In the 2022/2023 season, the SLSO is collaborating with the storytelling nonprofit Humans of St. Louis to share stories about musicians and friends of the orchestra. The series so far has included newly minted St. Louisan Stéphane Denève and IN UNISON Chorus members Michelle Byrd and Vivian Fox. It continues with violinists Angie Smart and Celia Alexander, members of the SLSO and Youth Orchestra, respectively.
Story and Photos by Lindy Drew
Angie: I’ve been with the SLSO for almost 25 years. I grew up in England in a huge family. I’m one of eight children. Violin was not a foreign thing in my family. My eldest sister played. My dad was a trained chorister when he was in school. So there was music everywhere. We grew up listening to music and playing music, and at one point we all played an instrument, which I’m sure was cacophonous. When I was young, I didn’t actually realize that not everybody could read sheet music. I thought everyone learned like they learned to read books. "What are you talking about you can’t read music? It’s so simple!" And it’s not. But music’s always been a part of my life and my parents sent me off to a music boarding school when I was 13. Then, at 18, my violin teacher came to the U.S. with a group of students and I was one of them. We all dispersed along the way after several years, but I ended up getting a job here in a slightly odd way.
Winning the Job
Angie: I was just about to graduate when my boyfriend at the time, and who I later married, was the best man at his best friend’s wedding in St. Louis. We were living together in Houston, so we came up for the wedding and made a whole week-long vacation of it. Well, there happened to be auditions the day after the wedding. So I thought, "I’m here anyway. I’ll just audition as practice." Don’t get me wrong, I had been practicing. Teachers would tell me, "You’ll have to do 40 auditions before you get a job, so start practicing." I remember thinking, "The St. Louis Symphony Orchestra is way too good for me! Way too good. I’ll never get a job there." So I went to the wedding, and what do you do when you’re over the age of 21 at a wedding? The next morning was not my finest moment. But I did drive to the audition and then got through to the finals the next day. I was laughing like, "Look at that. That’s all I had to do to be completely chilled out."
"We'll go with it"
Celia: I’m the only musician in my family. I don’t know where it came from. It’s kind of an enigma. My family was like, "She likes music. She can read sheet music? We don’t know why. It’s kind of weird, but we’ll go with it." My parents didn’t know where to start so they took me to a music store figuring there would probably be music teachers there. Obviously, there were, so I started taking lessons. And as I got better, I got to meet more musicians and peers and got a glimpse into their lives. I started to figure out where I should be too. I got another teacher and started getting lessons from the Community Music School. From there, I expressed interest in doing some sort of music when I’d go off to college. Well, my teacher at the time was like, "Oh, I didn’t know that. Maybe it’s time to start studying with another teacher." A high school friend of mine was studying with Angie and always talked about her. When I expressed an interest she encouraged me to study with her too: "You would love her. Here’s her phone number. She’d probably love to have you."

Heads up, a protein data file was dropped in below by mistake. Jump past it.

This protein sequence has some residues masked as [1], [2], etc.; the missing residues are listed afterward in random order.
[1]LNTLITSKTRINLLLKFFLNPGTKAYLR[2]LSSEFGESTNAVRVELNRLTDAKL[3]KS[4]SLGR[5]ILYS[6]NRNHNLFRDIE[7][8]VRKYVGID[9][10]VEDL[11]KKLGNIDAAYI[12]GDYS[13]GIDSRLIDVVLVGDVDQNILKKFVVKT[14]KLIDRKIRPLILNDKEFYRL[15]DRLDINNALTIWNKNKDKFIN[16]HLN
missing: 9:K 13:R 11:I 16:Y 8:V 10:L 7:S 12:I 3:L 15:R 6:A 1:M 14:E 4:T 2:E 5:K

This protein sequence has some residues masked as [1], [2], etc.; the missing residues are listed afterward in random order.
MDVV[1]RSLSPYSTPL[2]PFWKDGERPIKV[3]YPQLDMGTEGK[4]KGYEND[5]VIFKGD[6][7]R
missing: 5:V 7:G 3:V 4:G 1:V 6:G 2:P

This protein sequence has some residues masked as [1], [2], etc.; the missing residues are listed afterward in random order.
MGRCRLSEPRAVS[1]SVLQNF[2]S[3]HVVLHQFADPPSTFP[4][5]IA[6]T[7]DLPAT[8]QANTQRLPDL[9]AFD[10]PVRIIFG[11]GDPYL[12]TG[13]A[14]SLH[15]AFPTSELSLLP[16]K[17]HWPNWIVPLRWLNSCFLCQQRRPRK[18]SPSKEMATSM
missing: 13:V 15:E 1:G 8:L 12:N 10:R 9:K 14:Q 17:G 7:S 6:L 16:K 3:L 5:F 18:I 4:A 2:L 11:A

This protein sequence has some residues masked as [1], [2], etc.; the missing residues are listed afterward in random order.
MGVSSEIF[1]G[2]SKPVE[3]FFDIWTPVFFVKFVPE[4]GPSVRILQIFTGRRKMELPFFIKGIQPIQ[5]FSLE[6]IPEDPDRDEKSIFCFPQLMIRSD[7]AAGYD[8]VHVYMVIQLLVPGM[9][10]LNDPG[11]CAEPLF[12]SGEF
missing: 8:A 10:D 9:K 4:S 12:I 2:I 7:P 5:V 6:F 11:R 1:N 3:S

Celia: When I was in 4th grade I came to the St. Louis Symphony Orchestra for my first concert and was talking to my parents like, "Look at all those cool instruments up on stage playing together. How cool is it to be in the front, being the leader and playing the violin?" After that, I kept begging my parents, "Please, can I play the violin? I really want to play!" I did have a track record of not following things through because I was a ballet dancer and quit after two months. So my parents kept asking me, "Do you really want to play?" and I’d say, "Yes!" So for my 9th birthday they said, "We’ll get you a violin, but we’re trusting you’re old enough to follow things through." So I got a violin and started lessons with Music Folk in Webster Groves. The first time I picked up the bow to play I thought, "This is gonna sound great!" And there was hardly any sound. It definitely wasn’t the sound I thought I was going to be making. But I didn’t give up, so my parents thought, "Well, we’re going in the right direction." I joined the school orchestra in 7th grade, that kickstarted my violin life, and it grew from there. My whole world of being in other orchestras opened up too. As a young person, I didn’t know about the St. Louis Symphony Youth Orchestra or that you could have the opportunity to play at Powell Hall. But when I found out, it was a big goal of mine. This is my second season and everything’s come full circle.
Teacher & Student
Angie: Usually, I get pretty serious students. I don’t know what it is. Reputation maybe. It’s partly what I ask of them, too. I enjoy working with students who want to take studying the violin seriously. So Celia comes marching in and I noticed that she was just uber-talented. And how could I tell? By how quickly somebody can change everything on a dime. It was like she already knew how to do something when she played, she just needed permission to do it. It was unbelievable how quick she was. So then I had this barrage of questions for her like, "Okay, what music school do you want to go to?" And she was like, "Who said I’m going to music school?" As time went by, she made it clear she actually didn’t want to go. And then I don’t know how many times I hassled her, asking, "Can you explain to me again why you don’t want to go to music school?" until she got really fed up. She’s determined she’s not going to do music in college. I mean, other than recreationally.
Celia: I always have time for violin, but, yep!
Music or the Sciences?
Celia: I’d love to pursue an engineering degree. There’s something about math and science. I’m a little bit of a nerd when it comes to science. That’s something I’ve always wanted to do even when I was little and music started to become a bigger part of my life. It wasn’t until I had to decide, "What are you going to do, Celia? Are you going to be a music major or something else?" that I was like, "I love music, but I think I have to go with the sciences." I can still keep music in my life. It will morph along the way because playing the violin is not something I’m going to give up. No matter what I major in, I’ll still find a way to play. I love music and performing. I’ll have to wait and see what happens.
The Best Assistant